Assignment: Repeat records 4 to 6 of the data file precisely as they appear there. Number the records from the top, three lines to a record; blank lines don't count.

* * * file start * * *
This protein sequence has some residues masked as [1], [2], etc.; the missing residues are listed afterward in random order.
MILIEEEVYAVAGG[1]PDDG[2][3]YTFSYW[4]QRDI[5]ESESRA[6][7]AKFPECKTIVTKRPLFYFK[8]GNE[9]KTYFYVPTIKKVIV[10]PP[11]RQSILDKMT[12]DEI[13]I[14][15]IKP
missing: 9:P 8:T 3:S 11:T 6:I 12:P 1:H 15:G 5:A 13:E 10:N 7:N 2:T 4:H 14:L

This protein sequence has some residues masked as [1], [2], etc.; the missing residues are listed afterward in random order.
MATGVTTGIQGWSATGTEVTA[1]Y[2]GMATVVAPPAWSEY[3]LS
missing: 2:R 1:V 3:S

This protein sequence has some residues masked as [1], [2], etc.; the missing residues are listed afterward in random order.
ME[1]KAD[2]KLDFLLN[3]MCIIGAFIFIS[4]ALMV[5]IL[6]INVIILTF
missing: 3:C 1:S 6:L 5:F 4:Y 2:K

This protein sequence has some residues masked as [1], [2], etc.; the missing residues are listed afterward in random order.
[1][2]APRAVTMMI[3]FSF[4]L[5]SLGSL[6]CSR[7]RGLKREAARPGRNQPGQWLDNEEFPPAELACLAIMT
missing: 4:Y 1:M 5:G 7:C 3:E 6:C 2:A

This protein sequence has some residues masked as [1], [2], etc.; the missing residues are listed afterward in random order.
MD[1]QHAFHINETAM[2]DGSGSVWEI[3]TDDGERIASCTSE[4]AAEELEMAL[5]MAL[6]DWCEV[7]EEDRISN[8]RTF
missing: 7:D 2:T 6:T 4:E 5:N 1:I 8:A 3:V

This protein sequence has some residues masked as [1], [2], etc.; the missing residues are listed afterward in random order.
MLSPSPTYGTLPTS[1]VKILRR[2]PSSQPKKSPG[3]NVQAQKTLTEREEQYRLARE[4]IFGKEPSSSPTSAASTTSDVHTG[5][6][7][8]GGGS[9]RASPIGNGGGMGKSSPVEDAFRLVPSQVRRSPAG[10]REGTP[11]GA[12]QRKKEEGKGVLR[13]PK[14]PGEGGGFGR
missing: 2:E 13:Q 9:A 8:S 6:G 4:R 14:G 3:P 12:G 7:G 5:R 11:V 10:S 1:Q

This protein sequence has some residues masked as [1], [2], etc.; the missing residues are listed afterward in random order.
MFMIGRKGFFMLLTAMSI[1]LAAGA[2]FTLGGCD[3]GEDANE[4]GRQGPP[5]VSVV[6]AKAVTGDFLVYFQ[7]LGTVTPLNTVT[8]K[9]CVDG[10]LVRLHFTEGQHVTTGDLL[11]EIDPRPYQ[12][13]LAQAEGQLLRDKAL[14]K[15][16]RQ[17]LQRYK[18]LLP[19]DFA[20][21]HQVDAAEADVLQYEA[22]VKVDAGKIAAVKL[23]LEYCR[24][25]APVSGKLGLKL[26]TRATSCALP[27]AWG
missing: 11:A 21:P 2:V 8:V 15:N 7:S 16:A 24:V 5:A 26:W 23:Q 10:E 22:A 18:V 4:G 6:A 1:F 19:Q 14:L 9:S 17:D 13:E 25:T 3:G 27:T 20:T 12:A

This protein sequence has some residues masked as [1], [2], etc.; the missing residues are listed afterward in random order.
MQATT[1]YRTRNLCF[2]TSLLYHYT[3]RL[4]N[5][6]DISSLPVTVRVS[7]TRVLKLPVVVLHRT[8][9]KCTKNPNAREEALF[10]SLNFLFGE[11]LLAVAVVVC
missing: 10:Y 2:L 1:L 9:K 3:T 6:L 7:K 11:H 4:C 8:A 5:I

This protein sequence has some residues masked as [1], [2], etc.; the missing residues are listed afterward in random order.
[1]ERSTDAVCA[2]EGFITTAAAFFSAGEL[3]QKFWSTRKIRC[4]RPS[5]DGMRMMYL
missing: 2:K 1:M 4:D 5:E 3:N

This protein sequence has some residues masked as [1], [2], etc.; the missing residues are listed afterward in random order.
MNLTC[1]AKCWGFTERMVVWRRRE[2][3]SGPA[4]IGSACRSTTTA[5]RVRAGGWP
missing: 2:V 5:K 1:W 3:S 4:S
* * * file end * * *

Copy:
This protein sequence has some residues masked as [1], [2], etc.; the missing residues are listed afterward in random order.
[1][2]APRAVTMMI[3]FSF[4]L[5]SLGSL[6]CSR[7]RGLKREAARPGRNQPGQWLDNEEFPPAELACLAIMT
missing: 4:Y 1:M 5:G 7:C 3:E 6:C 2:A

This protein sequence has some residues masked as [1], [2], etc.; the missing residues are listed afterward in random order.
MD[1]QHAFHINETAM[2]DGSGSVWEI[3]TDDGERIASCTSE[4]AAEELEMAL[5]MAL[6]DWCEV[7]EEDRISN[8]RTF
missing: 7:D 2:T 6:T 4:E 5:N 1:I 8:A 3:V

This protein sequence has some residues masked as [1], [2], etc.; the missing residues are listed afterward in random order.
MLSPSPTYGTLPTS[1]VKILRR[2]PSSQPKKSPG[3]NVQAQKTLTEREEQYRLARE[4]IFGKEPSSSPTSAASTTSDVHTG[5][6][7][8]GGGS[9]RASPIGNGGGMGKSSPVEDAFRLVPSQVRRSPAG[10]REGTP[11]GA[12]QRKKEEGKGVLR[13]PK[14]PGEGGGFGR
missing: 2:E 13:Q 9:A 8:S 6:G 4:R 14:G 3:P 12:G 7:G 5:R 11:V 10:S 1:Q